Certainly we need regulations to limit the hours a driver can spend on the road. A friend of mine works for a large trucking company. He said that if a driver pulls into their terminal ten minutes beyond their limit, they are fired on the spot. Even if you are only 20 minutes away from the terminal and are out of hours, you better stop at the next rest stop and get some sleep.

This came about because his company got sued years ago due to a fatal accident. The suit was very successful because the plaintiffs attorney proved that the company was well aware of their drivers working past their limit. It made them liable. So now they have the strictest policy of keeping an accurate log book and having no record of their drivers ever running past their hours.
Clint Westwood

United States

#12 Apr 26, 2013
I have driven for 20 years. My biggest complaint concerning hours of service rules is the fact that we have no flexibility anymore. Years ago I would consider many factors in deciding what time to drive.I would consider weather, traffic levels/rush hour,how I felt and much sleep I had had. Thanks to these rules today you just look at the clock do some simple math. You operate based on laws instead of common sense and doing what is safest. I could tolerate e-logs as long as I had some flexibility in how I use my time. Often times I have had to kill time waiting for my 10 hr break to end. If I have slept 7-8 hrs i am not fatigued so it serves no purpose to hang around a rest area just waiting to leave. These rigid rules do not align with what works for me. Also after deliver and reload u often have very little time to stop due to these rules. Otherwise I could stop for a decent lunch instead of eating a sandwich going down the road. The flexibility to work or stop when I wanted used to be what appealed to vs other jobs. Now everday is a race against clock to satisfy the rules, not because I need to get to customer fast. I have been more stressed and tired the last few years.also wages haven't risen to replace lost productivity. I used to mostly enjoy trucking and take my time.Now it's just play beat the clock. 20 YEARS EXP.CLEAN RECORD.HEALTHY.GOOD TRK . I AM AT HOME NOT LEASED TO ANYONE AND NOT SURE I WANT TO.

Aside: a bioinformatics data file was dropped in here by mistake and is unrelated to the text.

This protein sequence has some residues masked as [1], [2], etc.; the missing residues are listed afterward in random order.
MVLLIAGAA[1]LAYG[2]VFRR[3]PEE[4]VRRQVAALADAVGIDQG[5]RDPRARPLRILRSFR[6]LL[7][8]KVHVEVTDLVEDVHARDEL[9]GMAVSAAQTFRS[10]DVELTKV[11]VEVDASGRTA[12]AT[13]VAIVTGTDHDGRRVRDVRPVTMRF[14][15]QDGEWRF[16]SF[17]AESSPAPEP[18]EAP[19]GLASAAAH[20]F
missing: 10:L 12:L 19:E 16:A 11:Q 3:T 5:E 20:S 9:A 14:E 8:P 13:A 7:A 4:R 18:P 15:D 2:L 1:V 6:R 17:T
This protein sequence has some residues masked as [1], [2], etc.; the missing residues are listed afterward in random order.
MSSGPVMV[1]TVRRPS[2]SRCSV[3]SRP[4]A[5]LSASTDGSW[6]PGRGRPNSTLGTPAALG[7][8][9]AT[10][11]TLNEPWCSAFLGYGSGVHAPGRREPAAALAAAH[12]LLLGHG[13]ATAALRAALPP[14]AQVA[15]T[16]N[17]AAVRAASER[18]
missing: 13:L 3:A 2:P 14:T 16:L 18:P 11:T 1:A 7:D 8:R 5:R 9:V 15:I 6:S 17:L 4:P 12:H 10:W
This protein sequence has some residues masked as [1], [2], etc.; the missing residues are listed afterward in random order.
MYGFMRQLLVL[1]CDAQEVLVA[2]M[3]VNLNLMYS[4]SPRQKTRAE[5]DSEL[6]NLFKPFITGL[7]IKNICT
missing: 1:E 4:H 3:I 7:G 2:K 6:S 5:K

Clint Westwood

United States

#13 Apr 26, 2013
And these trucking co exec claiming that conditions are better now is bs..thanks to loads getting shorter on distance and drivers generally not getting paid to deliver and reload, the driver works harder for less miles/money and has to rush to make it fit into 14 hrs without the flexibility to stop the clock for a shower or a meal. If I could split break into two segments of my choosing I most likely wouldn't have an issue with hours of service rules or e-logs. I just don't like working when I am tired or trying to sleep when I cannot sleep. But we're probably stuck with this crap because non-truckers think these are good even they have never done my job but they know better than me with 2.400, 000 miles of experience. Fortunately I put a lot of money in the bank I don't have to drive to survive.( I lived in the truck for 20 years). Trucking used to mean some freedom. No more.Now it's big brother watching. Truckers: don't think just do.we'll make the decisions for you. Did u notice trk driver fatalities are up 20 percent? Not4me